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Interview No Shows: why are they happening and what can we do about it?

We all have the same problem when arranging interviews these days: no shows!

They are a huge problem and cost for recruiters, hiring managers and companies. It has always been an issue, but the problem is definitely getting worse, with the numbers noticeably increasing. As if companies haven’t been struggling enough with the talent shortage, when we do find good people to interview, we just cross our fingers and hope they will actually turn up.

How have we got to the stage where the best we can hope for is that the candidate actually shows up when they said they would? And that’s before we even get to the second interview and hiring/starting stages, when we hope once again.

We rarely get to the end of the week without having at least one candidate not show up to an interview they’ve previously confirmed. And it seems it’s a problem not just limited to hospitality. It is happening in all industries, sectors and settings – even doctors & dentist appointments, driving tests etc are experiencing an increase in no shows.

So, what is driving the no show trend? And what, if anything, can we do about it?

These are the questions I asked the best person I could think of: Maria Kempinska MBE, founder and CEO of Jongleurs - Queen of Comedy and a Doctor of Psychoanalysis.

During our conversation, it became clear that the reasons for this run far deeper and are much more complex than I had perceived. We only scratched the surface.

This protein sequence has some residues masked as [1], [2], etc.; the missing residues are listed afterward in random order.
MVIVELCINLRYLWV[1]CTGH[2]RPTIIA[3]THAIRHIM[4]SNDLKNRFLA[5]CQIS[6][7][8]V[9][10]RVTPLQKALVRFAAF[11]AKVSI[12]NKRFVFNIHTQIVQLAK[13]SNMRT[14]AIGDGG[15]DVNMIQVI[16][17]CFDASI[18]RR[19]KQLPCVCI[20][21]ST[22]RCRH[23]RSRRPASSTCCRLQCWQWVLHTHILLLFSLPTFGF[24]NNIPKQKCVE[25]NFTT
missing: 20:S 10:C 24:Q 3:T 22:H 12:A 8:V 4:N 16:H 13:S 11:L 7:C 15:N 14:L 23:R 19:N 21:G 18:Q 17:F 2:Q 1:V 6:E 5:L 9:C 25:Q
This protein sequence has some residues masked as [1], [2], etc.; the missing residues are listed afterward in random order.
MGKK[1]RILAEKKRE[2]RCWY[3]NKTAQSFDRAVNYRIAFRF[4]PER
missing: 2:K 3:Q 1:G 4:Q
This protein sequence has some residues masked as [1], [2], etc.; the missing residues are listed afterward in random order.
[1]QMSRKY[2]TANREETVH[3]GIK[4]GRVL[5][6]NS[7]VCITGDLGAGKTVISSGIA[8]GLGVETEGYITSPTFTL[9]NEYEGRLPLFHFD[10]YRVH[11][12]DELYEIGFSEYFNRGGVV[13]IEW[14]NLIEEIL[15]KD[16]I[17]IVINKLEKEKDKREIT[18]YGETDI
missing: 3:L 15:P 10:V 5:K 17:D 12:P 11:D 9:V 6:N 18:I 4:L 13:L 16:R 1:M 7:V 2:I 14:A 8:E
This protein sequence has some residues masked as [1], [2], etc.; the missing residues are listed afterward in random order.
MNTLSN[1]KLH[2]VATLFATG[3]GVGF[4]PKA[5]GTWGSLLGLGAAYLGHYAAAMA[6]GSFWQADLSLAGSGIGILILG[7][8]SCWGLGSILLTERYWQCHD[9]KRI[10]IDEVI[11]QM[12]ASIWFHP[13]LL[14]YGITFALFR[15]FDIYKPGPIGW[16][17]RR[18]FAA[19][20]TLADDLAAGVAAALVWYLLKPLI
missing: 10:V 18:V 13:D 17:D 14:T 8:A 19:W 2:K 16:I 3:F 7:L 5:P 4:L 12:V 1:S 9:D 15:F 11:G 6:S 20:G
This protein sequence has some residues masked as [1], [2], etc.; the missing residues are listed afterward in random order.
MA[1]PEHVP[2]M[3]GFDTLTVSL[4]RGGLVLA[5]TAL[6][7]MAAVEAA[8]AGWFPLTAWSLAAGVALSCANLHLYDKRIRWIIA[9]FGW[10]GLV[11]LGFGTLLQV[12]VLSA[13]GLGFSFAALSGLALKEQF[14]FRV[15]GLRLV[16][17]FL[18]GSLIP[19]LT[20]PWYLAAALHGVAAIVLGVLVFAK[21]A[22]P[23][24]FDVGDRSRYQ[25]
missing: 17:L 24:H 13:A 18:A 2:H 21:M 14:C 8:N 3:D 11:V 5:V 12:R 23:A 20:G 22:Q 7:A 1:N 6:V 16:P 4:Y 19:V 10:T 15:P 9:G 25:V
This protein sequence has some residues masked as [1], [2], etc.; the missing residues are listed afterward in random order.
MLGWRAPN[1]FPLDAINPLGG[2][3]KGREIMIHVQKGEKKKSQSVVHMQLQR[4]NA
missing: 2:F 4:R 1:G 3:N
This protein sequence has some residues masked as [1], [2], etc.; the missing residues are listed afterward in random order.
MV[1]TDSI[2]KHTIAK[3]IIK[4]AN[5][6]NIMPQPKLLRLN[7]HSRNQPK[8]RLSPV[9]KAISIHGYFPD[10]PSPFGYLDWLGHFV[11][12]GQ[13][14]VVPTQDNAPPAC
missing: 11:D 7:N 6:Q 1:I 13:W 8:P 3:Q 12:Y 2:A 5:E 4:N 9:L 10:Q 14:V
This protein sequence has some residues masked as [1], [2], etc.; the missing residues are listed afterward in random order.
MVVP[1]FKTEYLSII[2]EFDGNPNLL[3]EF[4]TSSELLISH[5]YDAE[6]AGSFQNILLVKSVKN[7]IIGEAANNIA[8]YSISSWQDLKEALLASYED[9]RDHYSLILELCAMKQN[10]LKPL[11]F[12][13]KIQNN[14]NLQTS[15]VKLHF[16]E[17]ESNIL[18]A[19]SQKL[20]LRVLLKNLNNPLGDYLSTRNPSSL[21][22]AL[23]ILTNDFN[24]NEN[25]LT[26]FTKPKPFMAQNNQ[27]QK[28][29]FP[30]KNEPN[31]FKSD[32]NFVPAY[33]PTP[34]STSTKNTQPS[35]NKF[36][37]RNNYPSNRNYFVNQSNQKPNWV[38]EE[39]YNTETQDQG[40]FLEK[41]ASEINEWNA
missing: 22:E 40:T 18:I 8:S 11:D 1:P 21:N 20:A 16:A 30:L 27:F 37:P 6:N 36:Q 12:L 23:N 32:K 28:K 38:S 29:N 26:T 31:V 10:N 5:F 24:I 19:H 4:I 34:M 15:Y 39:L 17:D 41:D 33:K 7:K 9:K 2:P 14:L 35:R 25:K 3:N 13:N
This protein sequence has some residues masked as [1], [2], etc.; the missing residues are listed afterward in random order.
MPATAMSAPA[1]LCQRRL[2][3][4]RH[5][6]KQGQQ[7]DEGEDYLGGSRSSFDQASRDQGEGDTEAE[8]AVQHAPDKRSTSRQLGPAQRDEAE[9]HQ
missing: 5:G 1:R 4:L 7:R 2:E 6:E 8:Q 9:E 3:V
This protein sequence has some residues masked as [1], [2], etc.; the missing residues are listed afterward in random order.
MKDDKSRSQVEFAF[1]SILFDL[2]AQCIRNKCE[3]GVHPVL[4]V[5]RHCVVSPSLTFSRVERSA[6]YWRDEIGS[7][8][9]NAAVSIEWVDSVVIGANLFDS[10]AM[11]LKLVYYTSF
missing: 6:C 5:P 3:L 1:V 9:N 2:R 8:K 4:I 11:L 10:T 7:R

One of the more obvious reasons is simply that there are lots of jobs being advertised at the moment, so if they don’t show up for you today there will be several others to apply for tomorrow. The pandemic also changed a lot of people’s attitudes towards work – some clients mention resentment at going back, American’s call it the ‘great resignation’, and then there is the cost of living crisis.

Some people just aren’t great at managing emails and correspondence so miss interview confirmation letters. I hear you shouting, “yes but I spoke to them, and they said they were going”. How often have we had this happen and why do they still not show up? Then

when we call to find out why they didn’t go we are ghosted and if we do manage to get hold of them the reason is often (not always) a dramatic one – there was a sudden death in the family / I had a car crash / or someone has been taken ill. Why? Because we can’t respond to this, we have no power and they know it, which is why they say it.

So, what are the less obvious and more societal reasons?

I asked Maria: “is it that people just don’t care, or they just don’t think”? The reasons she gave are fascinating, and I’ve summarised them here:

  • We are all constantly being lied to…by the media, social media, on-line ads, politicians, scammers, celebrities etc. and subconsciously we mirror this behaviour. They lie, so it doesn’t matter if I lie and don’t show up. There is no need to be honest and there are no consequences for my actions.

  • We are tired of automated systems, hanging on the phone for hours trying to get through to sort out a gas bill – we switch off and become detached. We are constantly bombarded with automated messages and emails asking for our opinion on what we have just bought and the company’s customer service etc, etc. Again, we switch off, press delete and detach ourselves making it easy to delete and ignore more important messages.